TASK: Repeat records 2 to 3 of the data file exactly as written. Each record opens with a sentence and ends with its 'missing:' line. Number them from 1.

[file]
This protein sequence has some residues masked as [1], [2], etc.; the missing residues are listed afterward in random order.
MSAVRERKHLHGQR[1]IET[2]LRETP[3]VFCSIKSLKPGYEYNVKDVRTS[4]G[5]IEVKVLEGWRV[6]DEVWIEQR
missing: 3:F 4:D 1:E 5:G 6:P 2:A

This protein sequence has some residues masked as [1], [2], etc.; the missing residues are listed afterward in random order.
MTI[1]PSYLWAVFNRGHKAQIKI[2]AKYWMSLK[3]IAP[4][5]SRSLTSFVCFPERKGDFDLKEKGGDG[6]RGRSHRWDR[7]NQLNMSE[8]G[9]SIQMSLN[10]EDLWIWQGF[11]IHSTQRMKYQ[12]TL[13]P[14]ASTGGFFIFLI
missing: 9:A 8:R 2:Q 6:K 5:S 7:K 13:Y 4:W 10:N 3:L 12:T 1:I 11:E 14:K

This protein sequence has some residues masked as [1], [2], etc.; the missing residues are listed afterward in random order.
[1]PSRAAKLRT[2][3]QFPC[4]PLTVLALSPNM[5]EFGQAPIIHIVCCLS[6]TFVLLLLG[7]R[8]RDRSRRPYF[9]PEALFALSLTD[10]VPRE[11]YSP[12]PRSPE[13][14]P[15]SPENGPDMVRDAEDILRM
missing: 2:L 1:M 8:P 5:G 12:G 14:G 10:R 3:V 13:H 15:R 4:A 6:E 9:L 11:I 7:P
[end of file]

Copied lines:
This protein sequence has some residues masked as [1], [2], etc.; the missing residues are listed afterward in random order.
MTI[1]PSYLWAVFNRGHKAQIKI[2]AKYWMSLK[3]IAP[4][5]SRSLTSFVCFPERKGDFDLKEKGGDG[6]RGRSHRWDR[7]NQLNMSE[8]G[9]SIQMSLN[10]EDLWIWQGF[11]IHSTQRMKYQ[12]TL[13]P[14]ASTGGFFIFLI
missing: 9:A 8:R 2:Q 6:K 5:S 7:K 13:Y 4:W 10:N 3:L 12:T 1:I 11:E 14:K

This protein sequence has some residues masked as [1], [2], etc.; the missing residues are listed afterward in random order.
[1]PSRAAKLRT[2][3]QFPC[4]PLTVLALSPNM[5]EFGQAPIIHIVCCLS[6]TFVLLLLG[7]R[8]RDRSRRPYF[9]PEALFALSLTD[10]VPRE[11]YSP[12]PRSPE[13][14]P[15]SPENGPDMVRDAEDILRM
missing: 2:L 1:M 8:P 5:G 12:G 14:G 10:R 3:V 13:H 15:R 4:A 6:E 9:L 11:I 7:P